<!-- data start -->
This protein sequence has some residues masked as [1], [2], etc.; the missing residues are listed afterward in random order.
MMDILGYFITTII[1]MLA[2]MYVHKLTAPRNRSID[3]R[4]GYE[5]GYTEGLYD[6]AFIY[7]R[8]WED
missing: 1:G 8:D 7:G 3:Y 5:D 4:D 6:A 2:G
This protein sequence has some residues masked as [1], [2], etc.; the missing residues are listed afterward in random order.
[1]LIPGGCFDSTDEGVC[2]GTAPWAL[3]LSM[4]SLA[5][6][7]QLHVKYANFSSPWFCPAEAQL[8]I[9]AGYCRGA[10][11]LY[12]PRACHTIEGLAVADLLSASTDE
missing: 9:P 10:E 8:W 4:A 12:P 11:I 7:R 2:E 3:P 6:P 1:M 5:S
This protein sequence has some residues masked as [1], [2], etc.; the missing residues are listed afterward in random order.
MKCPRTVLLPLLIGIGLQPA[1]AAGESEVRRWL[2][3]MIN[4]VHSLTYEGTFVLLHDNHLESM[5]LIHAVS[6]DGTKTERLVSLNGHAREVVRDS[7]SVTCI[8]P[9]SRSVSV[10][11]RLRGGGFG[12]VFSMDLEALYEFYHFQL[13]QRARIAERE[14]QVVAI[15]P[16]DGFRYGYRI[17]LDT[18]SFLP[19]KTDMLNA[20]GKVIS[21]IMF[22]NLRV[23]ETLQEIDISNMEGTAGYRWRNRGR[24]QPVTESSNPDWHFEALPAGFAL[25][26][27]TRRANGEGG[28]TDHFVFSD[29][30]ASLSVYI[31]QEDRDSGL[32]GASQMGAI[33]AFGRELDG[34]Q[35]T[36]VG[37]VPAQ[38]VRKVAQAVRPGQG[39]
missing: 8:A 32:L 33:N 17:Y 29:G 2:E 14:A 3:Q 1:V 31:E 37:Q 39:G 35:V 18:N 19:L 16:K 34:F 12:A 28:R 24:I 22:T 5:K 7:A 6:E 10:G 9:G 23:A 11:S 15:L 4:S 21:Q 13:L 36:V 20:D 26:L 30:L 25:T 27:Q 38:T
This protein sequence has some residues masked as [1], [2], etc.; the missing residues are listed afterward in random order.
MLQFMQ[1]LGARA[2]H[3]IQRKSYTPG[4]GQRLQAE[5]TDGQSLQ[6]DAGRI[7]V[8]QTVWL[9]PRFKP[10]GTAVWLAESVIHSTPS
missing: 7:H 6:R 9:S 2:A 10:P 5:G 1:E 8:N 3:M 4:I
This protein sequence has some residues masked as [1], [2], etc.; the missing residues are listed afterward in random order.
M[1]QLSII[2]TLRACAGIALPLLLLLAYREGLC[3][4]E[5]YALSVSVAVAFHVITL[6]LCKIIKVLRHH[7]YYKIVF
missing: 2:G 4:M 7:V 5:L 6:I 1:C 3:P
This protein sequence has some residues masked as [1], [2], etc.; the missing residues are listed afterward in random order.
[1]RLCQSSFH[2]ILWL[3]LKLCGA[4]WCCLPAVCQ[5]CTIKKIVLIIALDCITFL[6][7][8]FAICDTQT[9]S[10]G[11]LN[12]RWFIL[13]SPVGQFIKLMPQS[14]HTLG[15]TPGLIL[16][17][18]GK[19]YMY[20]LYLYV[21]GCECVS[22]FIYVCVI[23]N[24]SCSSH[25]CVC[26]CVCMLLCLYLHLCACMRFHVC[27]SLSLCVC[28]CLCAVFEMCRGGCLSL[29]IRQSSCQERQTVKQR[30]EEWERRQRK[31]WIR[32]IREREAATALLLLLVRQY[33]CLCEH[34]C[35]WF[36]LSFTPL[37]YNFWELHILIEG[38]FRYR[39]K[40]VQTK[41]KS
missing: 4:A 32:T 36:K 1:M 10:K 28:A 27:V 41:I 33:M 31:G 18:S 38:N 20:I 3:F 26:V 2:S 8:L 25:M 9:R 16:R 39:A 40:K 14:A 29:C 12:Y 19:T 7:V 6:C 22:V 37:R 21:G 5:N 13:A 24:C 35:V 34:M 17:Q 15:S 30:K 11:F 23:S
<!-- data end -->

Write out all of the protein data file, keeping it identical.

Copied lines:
This protein sequence has some residues masked as [1], [2], etc.; the missing residues are listed afterward in random order.
MMDILGYFITTII[1]MLA[2]MYVHKLTAPRNRSID[3]R[4]GYE[5]GYTEGLYD[6]AFIY[7]R[8]WED
missing: 1:G 8:D 7:G 3:Y 5:D 4:D 6:A 2:G
This protein sequence has some residues masked as [1], [2], etc.; the missing residues are listed afterward in random order.
[1]LIPGGCFDSTDEGVC[2]GTAPWAL[3]LSM[4]SLA[5][6][7]QLHVKYANFSSPWFCPAEAQL[8]I[9]AGYCRGA[10][11]LY[12]PRACHTIEGLAVADLLSASTDE
missing: 9:P 10:E 8:W 4:A 12:P 11:I 7:R 2:E 3:P 6:P 1:M 5:S
This protein sequence has some residues masked as [1], [2], etc.; the missing residues are listed afterward in random order.
MKCPRTVLLPLLIGIGLQPA[1]AAGESEVRRWL[2][3]MIN[4]VHSLTYEGTFVLLHDNHLESM[5]LIHAVS[6]DGTKTERLVSLNGHAREVVRDS[7]SVTCI[8]P[9]SRSVSV[10][11]RLRGGGFG[12]VFSMDLEALYEFYHFQL[13]QRARIAERE[14]QVVAI[15]P[16]DGFRYGYRI[17]LDT[18]SFLP[19]KTDMLNA[20]GKVIS[21]IMF[22]NLRV[23]ETLQEIDISNMEGTAGYRWRNRGR[24]QPVTESSNPDWHFEALPAGFAL[25][26][27]TRRANGEGG[28]TDHFVFSD[29][30]ASLSVYI[31]QEDRDSGL[32]GASQMGAI[33]AFGRELDG[34]Q[35]T[36]VG[37]VPAQ[38]VRKVAQAVRPGQG[39]
missing: 8:A 32:L 33:N 17:Y 29:G 2:E 14:A 3:Q 1:V 31:E 37:Q 39:G 35:V 18:N 19:L 16:K 34:F 12:A 28:R 24:I 22:T 5:K 7:A 6:E 10:G 9:G 23:A 11:S 15:L 4:S 21:Q 13:L 36:V 20:D 26:L 30:L 25:T 27:Q 38:T
This protein sequence has some residues masked as [1], [2], etc.; the missing residues are listed afterward in random order.
MLQFMQ[1]LGARA[2]H[3]IQRKSYTPG[4]GQRLQAE[5]TDGQSLQ[6]DAGRI[7]V[8]QTVWL[9]PRFKP[10]GTAVWLAESVIHSTPS
missing: 7:H 6:R 9:S 2:A 10:P 5:G 1:E 8:N 3:M 4:I
This protein sequence has some residues masked as [1], [2], etc.; the missing residues are listed afterward in random order.
M[1]QLSII[2]TLRACAGIALPLLLLLAYREGLC[3][4]E[5]YALSVSVAVAFHVITL[6]LCKIIKVLRHH[7]YYKIVF
missing: 2:G 4:M 7:V 5:L 6:I 1:C 3:P
This protein sequence has some residues masked as [1], [2], etc.; the missing residues are listed afterward in random order.
[1]RLCQSSFH[2]ILWL[3]LKLCGA[4]WCCLPAVCQ[5]CTIKKIVLIIALDCITFL[6][7][8]FAICDTQT[9]S[10]G[11]LN[12]RWFIL[13]SPVGQFIKLMPQS[14]HTLG[15]TPGLIL[16][17][18]GK[19]YMY[20]LYLYV[21]GCECVS[22]FIYVCVI[23]N[24]SCSSH[25]CVC[26]CVCMLLCLYLHLCACMRFHVC[27]SLSLCVC[28]CLCAVFEMCRGGCLSL[29]IRQSSCQERQTVKQR[30]EEWERRQRK[31]WIR[32]IREREAATALLLLLVRQY[33]CLCEH[34]C[35]WF[36]LSFTPL[37]YNFWELHILIEG[38]FRYR[39]K[40]VQTK[41]KS
missing: 4:A 32:T 36:K 1:M 10:K 28:A 27:V 41:I 33:M 31:G 18:S 38:N 20:I 3:F 26:V 2:S 8:L 25:M 9:R 16:R 39:A 40:K 14:A 29:C 12:Y 19:T 7:V 6:C 22:V 37:R 21:G 5:N 13:A 24:C 35:V 34:M 17:Q 15:S 30:K 11:F 23:S